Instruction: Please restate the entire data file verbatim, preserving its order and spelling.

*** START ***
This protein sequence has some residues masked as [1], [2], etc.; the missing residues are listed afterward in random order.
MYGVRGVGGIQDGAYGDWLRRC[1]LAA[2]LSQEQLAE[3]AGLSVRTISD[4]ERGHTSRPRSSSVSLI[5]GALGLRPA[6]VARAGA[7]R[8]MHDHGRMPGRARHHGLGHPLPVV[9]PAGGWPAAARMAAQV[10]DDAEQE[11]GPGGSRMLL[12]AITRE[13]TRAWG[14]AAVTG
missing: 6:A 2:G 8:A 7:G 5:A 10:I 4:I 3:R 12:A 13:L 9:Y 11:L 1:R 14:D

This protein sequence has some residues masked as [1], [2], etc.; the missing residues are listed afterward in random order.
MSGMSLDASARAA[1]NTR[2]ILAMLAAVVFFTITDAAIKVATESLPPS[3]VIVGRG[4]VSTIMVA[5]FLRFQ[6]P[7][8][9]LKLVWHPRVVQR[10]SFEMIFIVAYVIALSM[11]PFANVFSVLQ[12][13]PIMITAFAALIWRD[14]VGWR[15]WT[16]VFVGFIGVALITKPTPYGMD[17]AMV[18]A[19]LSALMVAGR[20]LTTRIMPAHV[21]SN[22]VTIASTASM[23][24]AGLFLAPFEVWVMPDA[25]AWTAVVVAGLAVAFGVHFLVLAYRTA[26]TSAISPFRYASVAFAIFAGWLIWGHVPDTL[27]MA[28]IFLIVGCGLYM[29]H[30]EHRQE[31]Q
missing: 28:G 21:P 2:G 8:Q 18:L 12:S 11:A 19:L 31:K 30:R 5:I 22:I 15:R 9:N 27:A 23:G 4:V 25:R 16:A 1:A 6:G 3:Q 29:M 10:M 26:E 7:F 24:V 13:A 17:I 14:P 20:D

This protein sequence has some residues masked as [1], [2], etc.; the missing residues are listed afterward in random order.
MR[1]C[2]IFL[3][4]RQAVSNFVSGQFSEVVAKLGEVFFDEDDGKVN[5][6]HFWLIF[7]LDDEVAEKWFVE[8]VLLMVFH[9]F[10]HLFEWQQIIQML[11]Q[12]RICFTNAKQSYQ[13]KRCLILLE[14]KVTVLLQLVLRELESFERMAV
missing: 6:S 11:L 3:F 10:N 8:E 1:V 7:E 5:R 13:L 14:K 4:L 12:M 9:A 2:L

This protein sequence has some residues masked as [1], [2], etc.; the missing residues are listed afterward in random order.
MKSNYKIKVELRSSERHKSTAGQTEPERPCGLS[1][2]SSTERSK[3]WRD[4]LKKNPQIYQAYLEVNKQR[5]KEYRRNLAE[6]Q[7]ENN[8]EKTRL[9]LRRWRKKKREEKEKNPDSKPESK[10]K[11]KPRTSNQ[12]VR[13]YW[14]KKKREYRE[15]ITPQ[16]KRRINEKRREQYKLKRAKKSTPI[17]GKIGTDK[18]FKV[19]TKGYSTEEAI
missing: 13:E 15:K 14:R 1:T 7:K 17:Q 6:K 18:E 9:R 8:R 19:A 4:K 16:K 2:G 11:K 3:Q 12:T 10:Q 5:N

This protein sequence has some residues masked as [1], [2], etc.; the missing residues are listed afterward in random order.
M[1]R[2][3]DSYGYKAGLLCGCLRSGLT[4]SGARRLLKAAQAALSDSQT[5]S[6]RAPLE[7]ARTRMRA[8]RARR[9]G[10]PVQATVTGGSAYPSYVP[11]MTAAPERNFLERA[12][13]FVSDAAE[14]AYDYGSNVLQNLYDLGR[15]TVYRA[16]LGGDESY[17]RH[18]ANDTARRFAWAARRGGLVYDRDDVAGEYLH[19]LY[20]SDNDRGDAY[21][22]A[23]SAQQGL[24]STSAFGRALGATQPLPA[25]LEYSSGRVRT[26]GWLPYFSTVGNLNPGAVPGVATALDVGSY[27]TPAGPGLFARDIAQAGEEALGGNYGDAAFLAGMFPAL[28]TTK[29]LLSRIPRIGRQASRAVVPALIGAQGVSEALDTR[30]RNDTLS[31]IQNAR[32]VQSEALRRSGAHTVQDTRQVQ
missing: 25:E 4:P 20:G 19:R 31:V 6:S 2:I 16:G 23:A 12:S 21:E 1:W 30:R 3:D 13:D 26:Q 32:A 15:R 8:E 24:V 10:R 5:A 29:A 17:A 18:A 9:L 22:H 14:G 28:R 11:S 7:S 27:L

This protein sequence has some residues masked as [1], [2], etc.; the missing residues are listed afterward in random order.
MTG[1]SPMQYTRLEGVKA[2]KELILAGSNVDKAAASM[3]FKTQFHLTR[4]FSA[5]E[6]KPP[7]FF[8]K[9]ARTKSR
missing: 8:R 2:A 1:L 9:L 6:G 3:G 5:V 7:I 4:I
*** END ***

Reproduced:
This protein sequence has some residues masked as [1], [2], etc.; the missing residues are listed afterward in random order.
MYGVRGVGGIQDGAYGDWLRRC[1]LAA[2]LSQEQLAE[3]AGLSVRTISD[4]ERGHTSRPRSSSVSLI[5]GALGLRPA[6]VARAGA[7]R[8]MHDHGRMPGRARHHGLGHPLPVV[9]PAGGWPAAARMAAQV[10]DDAEQE[11]GPGGSRMLL[12]AITRE[13]TRAWG[14]AAVTG
missing: 6:A 2:G 8:A 7:G 5:A 10:I 4:I 3:R 12:A 13:L 9:Y 11:L 1:R 14:D

This protein sequence has some residues masked as [1], [2], etc.; the missing residues are listed afterward in random order.
MSGMSLDASARAA[1]NTR[2]ILAMLAAVVFFTITDAAIKVATESLPPS[3]VIVGRG[4]VSTIMVA[5]FLRFQ[6]P[7][8][9]LKLVWHPRVVQR[10]SFEMIFIVAYVIALSM[11]PFANVFSVLQ[12][13]PIMITAFAALIWRD[14]VGWR[15]WT[16]VFVGFIGVALITKPTPYGMD[17]AMV[18]A[19]LSALMVAGR[20]LTTRIMPAHV[21]SN[22]VTIASTASM[23][24]AGLFLAPFEVWVMPDA[25]AWTAVVVAGLAVAFGVHFLVLAYRTA[26]TSAISPFRYASVAFAIFAGWLIWGHVPDTL[27]MA[28]IFLIVGCGLYM[29]H[30]EHRQE[31]Q
missing: 28:G 21:P 2:G 8:Q 18:L 12:S 11:A 19:L 31:K 30:R 5:I 22:I 15:R 9:N 27:A 23:G 4:V 25:R 16:A 1:A 6:G 3:Q 29:M 10:M 26:E 7:F 24:V 13:A 17:I 14:P 20:D

This protein sequence has some residues masked as [1], [2], etc.; the missing residues are listed afterward in random order.
MR[1]C[2]IFL[3][4]RQAVSNFVSGQFSEVVAKLGEVFFDEDDGKVN[5][6]HFWLIF[7]LDDEVAEKWFVE[8]VLLMVFH[9]F[10]HLFEWQQIIQML[11]Q[12]RICFTNAKQSYQ[13]KRCLILLE[14]KVTVLLQLVLRELESFERMAV
missing: 6:S 11:L 3:F 10:N 8:E 1:V 7:E 5:R 13:L 14:K 4:L 12:M 9:A 2:L

This protein sequence has some residues masked as [1], [2], etc.; the missing residues are listed afterward in random order.
MKSNYKIKVELRSSERHKSTAGQTEPERPCGLS[1][2]SSTERSK[3]WRD[4]LKKNPQIYQAYLEVNKQR[5]KEYRRNLAE[6]Q[7]ENN[8]EKTRL[9]LRRWRKKKREEKEKNPDSKPESK[10]K[11]KPRTSNQ[12]VR[13]YW[14]KKKREYRE[15]ITPQ[16]KRRINEKRREQYKLKRAKKSTPI[17]GKIGTDK[18]FKV[19]TKGYSTEEAI
missing: 13:E 15:K 14:R 1:T 7:K 17:Q 6:K 18:E 9:R 8:R 19:A 4:K 16:K 2:G 11:K 3:Q 12:T 10:Q 5:N

This protein sequence has some residues masked as [1], [2], etc.; the missing residues are listed afterward in random order.
M[1]R[2][3]DSYGYKAGLLCGCLRSGLT[4]SGARRLLKAAQAALSDSQT[5]S[6]RAPLE[7]ARTRMRA[8]RARR[9]G[10]PVQATVTGGSAYPSYVP[11]MTAAPERNFLERA[12][13]FVSDAAE[14]AYDYGSNVLQNLYDLGR[15]TVYRA[16]LGGDESY[17]RH[18]ANDTARRFAWAARRGGLVYDRDDVAGEYLH[19]LY[20]SDNDRGDAY[21][22]A[23]SAQQGL[24]STSAFGRALGATQPLPA[25]LEYSSGRVRT[26]GWLPYFSTVGNLNPGAVPGVATALDVGSY[27]TPAGPGLFARDIAQAGEEALGGNYGDAAFLAGMFPAL[28]TTK[29]LLSRIPRIGRQASRAVVPALIGAQGVSEALDTR[30]RNDTLS[31]IQNAR[32]VQSEALRRSGAHTVQDTRQVQ
missing: 25:E 4:P 20:G 19:R 31:V 6:S 2:I 16:G 23:A 12:S 21:E 1:W 30:R 3:D 13:D 26:Q 32:A 15:R 8:E 24:V 10:R 5:A 29:A 17:A 18:A 9:L 22:H 14:G 28:R 11:S 7:S 27:L

This protein sequence has some residues masked as [1], [2], etc.; the missing residues are listed afterward in random order.
MTG[1]SPMQYTRLEGVKA[2]KELILAGSNVDKAAASM[3]FKTQFHLTR[4]FSA[5]E[6]KPP[7]FF[8]K[9]ARTKSR
missing: 8:R 2:A 1:L 9:L 6:G 3:G 5:V 7:I 4:I